In May of that year Cromwell was made lord-general of the forces in Ireland by the parliament, and Deane, as a supporter of Cromwell who had to be reckoned with, was appointed his lieutenant of artillery.
Cromwell refused to be thus put out of the way, and Deane followed his example.
When the war broke out afresh in 1648 Deane went with Cromwell to Wales.
On the entry of the army into London in 1648, Deane superintended the seizure of treasure at the Guildhall and Weavers' Hall the day after Pride "purged" the House of Commons, and accompanied Cromwell to the consultations as to the "settlement of the Kingdom" with Lenthall and Sir Thomas Widdrington, the keeper of the great seal.
The first commissioners were Edward Popham, Robert Blake and Deane, with the title of generals-at-sea.
At the end of 1652 Deane returned to his command as general-at-sea, where Monck had succeeded Popham, who had died in 1651.
In 1653 Deane was with Blake in command at the battle off Portland and later took the most prominent and active part in the refitting of the fleet on the reorganization of the naval service.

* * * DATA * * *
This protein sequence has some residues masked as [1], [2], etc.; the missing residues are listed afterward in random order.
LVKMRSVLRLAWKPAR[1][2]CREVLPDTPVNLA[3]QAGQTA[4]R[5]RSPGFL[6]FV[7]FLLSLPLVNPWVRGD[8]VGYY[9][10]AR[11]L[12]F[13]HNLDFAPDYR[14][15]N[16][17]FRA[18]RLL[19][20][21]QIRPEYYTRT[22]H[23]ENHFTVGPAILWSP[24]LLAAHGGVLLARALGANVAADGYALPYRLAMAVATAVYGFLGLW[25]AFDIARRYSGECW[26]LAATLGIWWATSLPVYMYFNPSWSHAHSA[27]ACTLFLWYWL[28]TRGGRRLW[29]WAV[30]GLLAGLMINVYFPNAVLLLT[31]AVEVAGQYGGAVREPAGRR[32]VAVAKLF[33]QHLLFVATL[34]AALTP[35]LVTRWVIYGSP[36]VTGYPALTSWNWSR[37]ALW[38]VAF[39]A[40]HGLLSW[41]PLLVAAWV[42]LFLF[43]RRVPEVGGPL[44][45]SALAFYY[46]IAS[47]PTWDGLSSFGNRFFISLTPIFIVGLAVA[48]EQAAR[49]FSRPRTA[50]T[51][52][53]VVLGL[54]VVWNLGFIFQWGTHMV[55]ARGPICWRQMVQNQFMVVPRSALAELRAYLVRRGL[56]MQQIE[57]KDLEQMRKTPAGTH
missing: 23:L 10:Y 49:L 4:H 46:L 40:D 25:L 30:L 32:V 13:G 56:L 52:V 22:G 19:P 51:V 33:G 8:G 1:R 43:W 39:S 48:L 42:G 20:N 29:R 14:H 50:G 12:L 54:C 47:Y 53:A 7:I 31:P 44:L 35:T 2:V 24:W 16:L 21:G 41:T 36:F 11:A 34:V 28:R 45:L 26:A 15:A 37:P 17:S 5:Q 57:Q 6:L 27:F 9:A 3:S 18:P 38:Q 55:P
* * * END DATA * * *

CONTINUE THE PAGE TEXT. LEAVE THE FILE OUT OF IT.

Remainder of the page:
At the outset of the three days' battle off the North Foreland, the 1st, 2nd and 3rd of June 1653, Deane was killed.
Bathurst Deane, The Life of Richard Deane (1870).
Penn was recalled from the north, Richard Deane and George Monk were united with Blake as "admirals and generals at sea," and a competent force was collected by the middle of February.
The English fleet had suffered severely, Blake himself was seriously wounded, and his colleague Deane was also hurt.
The bulk of it was, however, ready for service, and Blake's colleagues, Monk and Deane, attacked Tromp on the 2nd of June.
Monk and Deane brought on a general action, in which the Dutch were outmatched, and forced to retreat to their own coast.
Deane was slain by a cannon-shot by the side of his colleague Monk, who threw his cloak over the mangled body.
He planned an appeal to the king of France for aid, and wrote the instructions of Silas Deane who was to convey it.